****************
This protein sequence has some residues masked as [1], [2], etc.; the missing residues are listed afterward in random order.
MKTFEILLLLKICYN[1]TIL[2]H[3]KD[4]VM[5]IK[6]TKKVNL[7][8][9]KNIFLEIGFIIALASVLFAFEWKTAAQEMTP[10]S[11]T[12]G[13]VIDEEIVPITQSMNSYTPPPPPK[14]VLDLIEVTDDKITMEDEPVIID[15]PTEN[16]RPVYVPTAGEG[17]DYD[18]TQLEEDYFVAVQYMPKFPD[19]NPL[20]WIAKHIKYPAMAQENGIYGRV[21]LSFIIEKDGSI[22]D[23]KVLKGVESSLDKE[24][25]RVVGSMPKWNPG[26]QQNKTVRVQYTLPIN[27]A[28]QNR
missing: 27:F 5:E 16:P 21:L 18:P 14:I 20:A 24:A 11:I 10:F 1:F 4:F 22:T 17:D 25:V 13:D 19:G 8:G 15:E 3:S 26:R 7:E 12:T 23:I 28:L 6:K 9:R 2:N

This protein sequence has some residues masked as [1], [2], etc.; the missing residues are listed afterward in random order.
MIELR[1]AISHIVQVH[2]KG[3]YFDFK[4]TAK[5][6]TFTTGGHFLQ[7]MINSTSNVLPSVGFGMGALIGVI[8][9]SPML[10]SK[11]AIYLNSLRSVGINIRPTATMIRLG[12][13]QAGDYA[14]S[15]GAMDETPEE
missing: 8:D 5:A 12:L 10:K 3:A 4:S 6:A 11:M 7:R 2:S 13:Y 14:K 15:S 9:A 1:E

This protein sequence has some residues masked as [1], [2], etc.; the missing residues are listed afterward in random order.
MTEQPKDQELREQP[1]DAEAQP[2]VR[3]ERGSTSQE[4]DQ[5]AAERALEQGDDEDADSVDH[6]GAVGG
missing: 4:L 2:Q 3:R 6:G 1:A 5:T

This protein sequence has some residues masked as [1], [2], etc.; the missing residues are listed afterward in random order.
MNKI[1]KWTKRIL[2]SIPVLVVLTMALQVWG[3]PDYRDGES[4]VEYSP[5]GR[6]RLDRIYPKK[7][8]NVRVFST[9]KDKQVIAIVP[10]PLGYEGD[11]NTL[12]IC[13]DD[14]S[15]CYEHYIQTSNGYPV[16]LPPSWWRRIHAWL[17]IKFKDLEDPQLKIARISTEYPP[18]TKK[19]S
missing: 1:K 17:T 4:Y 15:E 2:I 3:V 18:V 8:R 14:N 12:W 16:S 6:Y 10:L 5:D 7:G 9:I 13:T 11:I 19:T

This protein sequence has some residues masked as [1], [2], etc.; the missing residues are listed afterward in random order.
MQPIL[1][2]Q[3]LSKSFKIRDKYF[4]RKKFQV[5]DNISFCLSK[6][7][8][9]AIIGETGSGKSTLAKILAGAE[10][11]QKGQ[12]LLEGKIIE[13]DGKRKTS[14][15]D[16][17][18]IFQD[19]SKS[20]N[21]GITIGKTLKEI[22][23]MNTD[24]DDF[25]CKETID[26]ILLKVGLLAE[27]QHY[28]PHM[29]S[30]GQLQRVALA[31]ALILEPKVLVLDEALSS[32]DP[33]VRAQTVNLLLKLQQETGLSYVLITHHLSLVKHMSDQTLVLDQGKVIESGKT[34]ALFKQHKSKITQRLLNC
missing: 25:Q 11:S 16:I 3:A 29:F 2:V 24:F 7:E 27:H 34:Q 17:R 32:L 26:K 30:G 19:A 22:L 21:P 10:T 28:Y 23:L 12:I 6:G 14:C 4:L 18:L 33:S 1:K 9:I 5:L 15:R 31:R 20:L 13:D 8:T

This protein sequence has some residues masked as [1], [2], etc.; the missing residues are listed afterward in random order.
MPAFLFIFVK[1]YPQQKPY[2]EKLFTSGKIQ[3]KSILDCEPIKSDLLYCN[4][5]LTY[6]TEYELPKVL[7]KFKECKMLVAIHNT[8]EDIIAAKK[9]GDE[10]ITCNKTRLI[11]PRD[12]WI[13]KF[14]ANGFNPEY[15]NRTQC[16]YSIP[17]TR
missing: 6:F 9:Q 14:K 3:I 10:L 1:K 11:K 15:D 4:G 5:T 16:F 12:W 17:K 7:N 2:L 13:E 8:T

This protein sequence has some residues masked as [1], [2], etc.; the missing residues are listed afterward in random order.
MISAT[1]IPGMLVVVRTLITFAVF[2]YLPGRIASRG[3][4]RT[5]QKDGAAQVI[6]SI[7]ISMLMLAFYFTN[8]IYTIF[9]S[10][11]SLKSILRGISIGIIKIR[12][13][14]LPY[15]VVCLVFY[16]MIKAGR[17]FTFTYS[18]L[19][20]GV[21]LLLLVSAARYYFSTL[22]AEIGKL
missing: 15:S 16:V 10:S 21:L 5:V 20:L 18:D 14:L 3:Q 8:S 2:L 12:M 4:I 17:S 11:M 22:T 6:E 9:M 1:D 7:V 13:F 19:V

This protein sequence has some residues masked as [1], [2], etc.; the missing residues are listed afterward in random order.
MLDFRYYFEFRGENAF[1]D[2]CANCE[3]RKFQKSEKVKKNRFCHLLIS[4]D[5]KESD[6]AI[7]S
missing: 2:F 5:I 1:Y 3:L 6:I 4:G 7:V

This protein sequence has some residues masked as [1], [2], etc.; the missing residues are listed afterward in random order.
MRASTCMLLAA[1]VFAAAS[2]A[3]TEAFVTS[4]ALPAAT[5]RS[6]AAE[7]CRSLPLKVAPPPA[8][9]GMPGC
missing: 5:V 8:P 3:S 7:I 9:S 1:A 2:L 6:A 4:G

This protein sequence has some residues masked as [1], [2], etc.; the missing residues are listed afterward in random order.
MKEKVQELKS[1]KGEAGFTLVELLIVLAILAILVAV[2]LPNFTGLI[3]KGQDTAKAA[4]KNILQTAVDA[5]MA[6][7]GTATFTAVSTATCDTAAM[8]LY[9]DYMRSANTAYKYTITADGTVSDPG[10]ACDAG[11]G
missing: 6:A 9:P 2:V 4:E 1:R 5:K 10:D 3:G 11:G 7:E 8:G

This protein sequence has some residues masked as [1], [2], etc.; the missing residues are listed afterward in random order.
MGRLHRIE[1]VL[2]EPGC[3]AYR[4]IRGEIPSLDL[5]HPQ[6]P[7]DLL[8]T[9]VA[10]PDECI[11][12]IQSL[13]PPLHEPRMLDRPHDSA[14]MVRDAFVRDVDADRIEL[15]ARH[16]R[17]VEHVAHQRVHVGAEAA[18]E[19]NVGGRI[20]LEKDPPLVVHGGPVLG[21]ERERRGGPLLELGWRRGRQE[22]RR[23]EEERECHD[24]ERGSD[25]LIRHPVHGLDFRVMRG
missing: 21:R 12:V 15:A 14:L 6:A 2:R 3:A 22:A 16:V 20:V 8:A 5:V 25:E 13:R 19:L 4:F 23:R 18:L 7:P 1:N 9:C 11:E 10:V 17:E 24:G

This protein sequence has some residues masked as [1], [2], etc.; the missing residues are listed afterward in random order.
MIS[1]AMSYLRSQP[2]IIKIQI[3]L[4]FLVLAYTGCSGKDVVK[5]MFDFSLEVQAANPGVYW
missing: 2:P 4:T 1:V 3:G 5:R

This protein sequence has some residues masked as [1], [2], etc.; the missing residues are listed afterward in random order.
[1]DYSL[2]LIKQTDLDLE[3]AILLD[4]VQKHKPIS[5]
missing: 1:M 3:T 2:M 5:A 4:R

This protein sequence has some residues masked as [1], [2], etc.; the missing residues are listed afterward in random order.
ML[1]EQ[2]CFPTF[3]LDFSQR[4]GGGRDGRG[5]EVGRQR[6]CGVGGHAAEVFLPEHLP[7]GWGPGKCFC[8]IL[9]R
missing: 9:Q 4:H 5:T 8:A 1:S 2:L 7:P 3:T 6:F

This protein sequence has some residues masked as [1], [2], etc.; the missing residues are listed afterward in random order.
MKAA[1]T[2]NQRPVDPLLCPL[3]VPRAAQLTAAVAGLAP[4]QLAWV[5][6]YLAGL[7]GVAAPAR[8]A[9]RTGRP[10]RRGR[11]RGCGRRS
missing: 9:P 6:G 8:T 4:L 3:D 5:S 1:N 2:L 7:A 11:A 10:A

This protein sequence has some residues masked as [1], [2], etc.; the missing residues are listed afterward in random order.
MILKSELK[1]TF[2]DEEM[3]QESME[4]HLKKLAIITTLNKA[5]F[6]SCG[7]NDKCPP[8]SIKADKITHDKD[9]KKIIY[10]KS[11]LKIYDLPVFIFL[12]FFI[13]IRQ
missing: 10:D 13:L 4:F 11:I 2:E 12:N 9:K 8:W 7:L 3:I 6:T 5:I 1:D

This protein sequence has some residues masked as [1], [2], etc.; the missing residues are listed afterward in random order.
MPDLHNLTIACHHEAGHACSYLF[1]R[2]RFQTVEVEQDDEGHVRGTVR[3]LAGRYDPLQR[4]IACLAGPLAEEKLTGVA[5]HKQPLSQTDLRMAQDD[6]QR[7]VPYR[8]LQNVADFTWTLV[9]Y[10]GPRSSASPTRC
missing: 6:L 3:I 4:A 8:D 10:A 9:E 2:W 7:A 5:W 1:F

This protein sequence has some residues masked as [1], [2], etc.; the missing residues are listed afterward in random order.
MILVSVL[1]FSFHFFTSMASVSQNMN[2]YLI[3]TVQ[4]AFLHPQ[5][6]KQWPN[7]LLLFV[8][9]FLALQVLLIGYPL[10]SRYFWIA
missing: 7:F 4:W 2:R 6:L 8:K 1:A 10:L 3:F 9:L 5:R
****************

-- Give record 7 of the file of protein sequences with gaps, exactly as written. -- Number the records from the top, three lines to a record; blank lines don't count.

This protein sequence has some residues masked as [1], [2], etc.; the missing residues are listed afterward in random order.
MISAT[1]IPGMLVVVRTLITFAVF[2]YLPGRIASRG[3][4]RT[5]QKDGAAQVI[6]SI[7]ISMLMLAFYFTN[8]IYTIF[9]S[10][11]SLKSILRGISIGIIKIR[12][13][14]LPY[15]VVCLVFY[16]MIKAGR[17]FTFTYS[18]L[19][20]GV[21]LLLLVSAARYYFSTL[22]AEIGKL
missing: 15:S 16:V 10:S 21:L 5:V 20:L 18:D 14:L 3:Q 8:S 2:L 12:M 4:I 17:S 11:M 22:T 6:E 9:M 1:D 7:V 13:F 19:V